Amanda moved next to Ofsted where she was Head of HR Projects and oversaw changes to the pay system for inspectors, negotiating pay deals with the Treasury and unions and dealing with a high profile equal pay case.
She has worked full time throughout her career and says managing childcare and all the different schedules – work, home, school – is always a challenge. Her worst times were being stuck in traffic on the way to the childminder, knowing she was being charged an extra fiver for every five minutes she was delayed. “You could feel a day’s wages being lost and were powerless to do anything about it,” she says. Things got easier when the family hired a live-in au pair.
Amanda thinks it is vital for parents to have strong role models at work who can show employees that it is possible to combine a high level job with family life. She says she is fortunate at the Council that her predecessor as Chief Executive made a point about the importance of his family life, spoke and wrote regularly about it and worked one day a week from home for childcare reasons. The Council’s head of finance also works reduced hours to look after his son.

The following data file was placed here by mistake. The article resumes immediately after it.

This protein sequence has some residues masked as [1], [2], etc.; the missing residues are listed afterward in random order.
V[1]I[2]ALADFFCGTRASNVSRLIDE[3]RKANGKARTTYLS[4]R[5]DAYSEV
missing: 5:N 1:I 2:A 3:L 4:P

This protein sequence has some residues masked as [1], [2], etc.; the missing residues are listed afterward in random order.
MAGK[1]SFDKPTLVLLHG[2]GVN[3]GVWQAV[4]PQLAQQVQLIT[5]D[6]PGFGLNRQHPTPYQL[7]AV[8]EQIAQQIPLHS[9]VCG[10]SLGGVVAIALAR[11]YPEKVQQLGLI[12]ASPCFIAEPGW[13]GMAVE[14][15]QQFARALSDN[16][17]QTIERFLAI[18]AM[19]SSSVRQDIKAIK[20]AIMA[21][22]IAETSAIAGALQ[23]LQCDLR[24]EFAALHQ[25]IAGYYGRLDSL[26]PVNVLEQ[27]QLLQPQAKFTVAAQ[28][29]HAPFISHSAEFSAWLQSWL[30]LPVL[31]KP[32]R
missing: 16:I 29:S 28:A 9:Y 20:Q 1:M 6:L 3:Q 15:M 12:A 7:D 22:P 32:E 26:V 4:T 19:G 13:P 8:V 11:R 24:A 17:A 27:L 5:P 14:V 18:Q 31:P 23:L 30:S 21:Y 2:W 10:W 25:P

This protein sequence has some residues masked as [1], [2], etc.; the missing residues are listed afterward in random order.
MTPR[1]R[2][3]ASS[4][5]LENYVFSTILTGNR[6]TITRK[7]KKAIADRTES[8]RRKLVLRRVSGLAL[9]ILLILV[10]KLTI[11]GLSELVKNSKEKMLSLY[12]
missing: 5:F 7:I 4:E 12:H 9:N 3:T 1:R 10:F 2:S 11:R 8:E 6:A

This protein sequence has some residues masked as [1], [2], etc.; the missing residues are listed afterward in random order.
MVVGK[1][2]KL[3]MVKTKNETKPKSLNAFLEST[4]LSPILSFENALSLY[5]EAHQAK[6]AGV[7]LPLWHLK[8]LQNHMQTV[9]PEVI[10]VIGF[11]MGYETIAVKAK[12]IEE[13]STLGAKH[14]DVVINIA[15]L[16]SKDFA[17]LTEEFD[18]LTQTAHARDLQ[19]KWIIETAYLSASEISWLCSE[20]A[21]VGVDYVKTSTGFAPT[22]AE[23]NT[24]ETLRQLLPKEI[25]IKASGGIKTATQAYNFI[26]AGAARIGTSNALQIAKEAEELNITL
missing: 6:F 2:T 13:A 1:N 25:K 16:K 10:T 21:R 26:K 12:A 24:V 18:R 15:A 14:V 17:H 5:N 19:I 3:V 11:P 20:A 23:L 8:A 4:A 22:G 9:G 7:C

“It’s important to have good male and female role models,” says Amanda.
She believes passionately in the importance of flexi time for attracting the best people to the organisation. Indeed the council’s work life policies are a central part of its recruitment strategy. For the last three years it has been targeting professionals commuting to London by placing adverts along the Thameslink route and running a market stall on occasional Saturdays. “We recognise that people are stressed with commuting and want to work closer to home or from home. That recruitment strategy has been very successful and we are benefitting as an organisation from getting people who have been operating at higher levels in industry deciding to work for us,” says Amanda.
A recognition of people’s desire for greater work life balance is therefore a key part of the council’s recruitment strategy.
As Head of HR and Head of Corporate Services, Amanda worked closely with the previous CEO. “We talked about flexible working and work life balance a lot and always wanted to be an employer of choice. We knew it was not just salary packages that attracted people and that we needed a broad range of options for people facing different challenges, from younger workers and those with caring responsibilities to those approaching retirement. Flexible working is vital – it gives people some sense of control over their lives,” says Amanda, adding that the council openly advertises flexible roles and encourages managers to think about flexible working in job descriptions.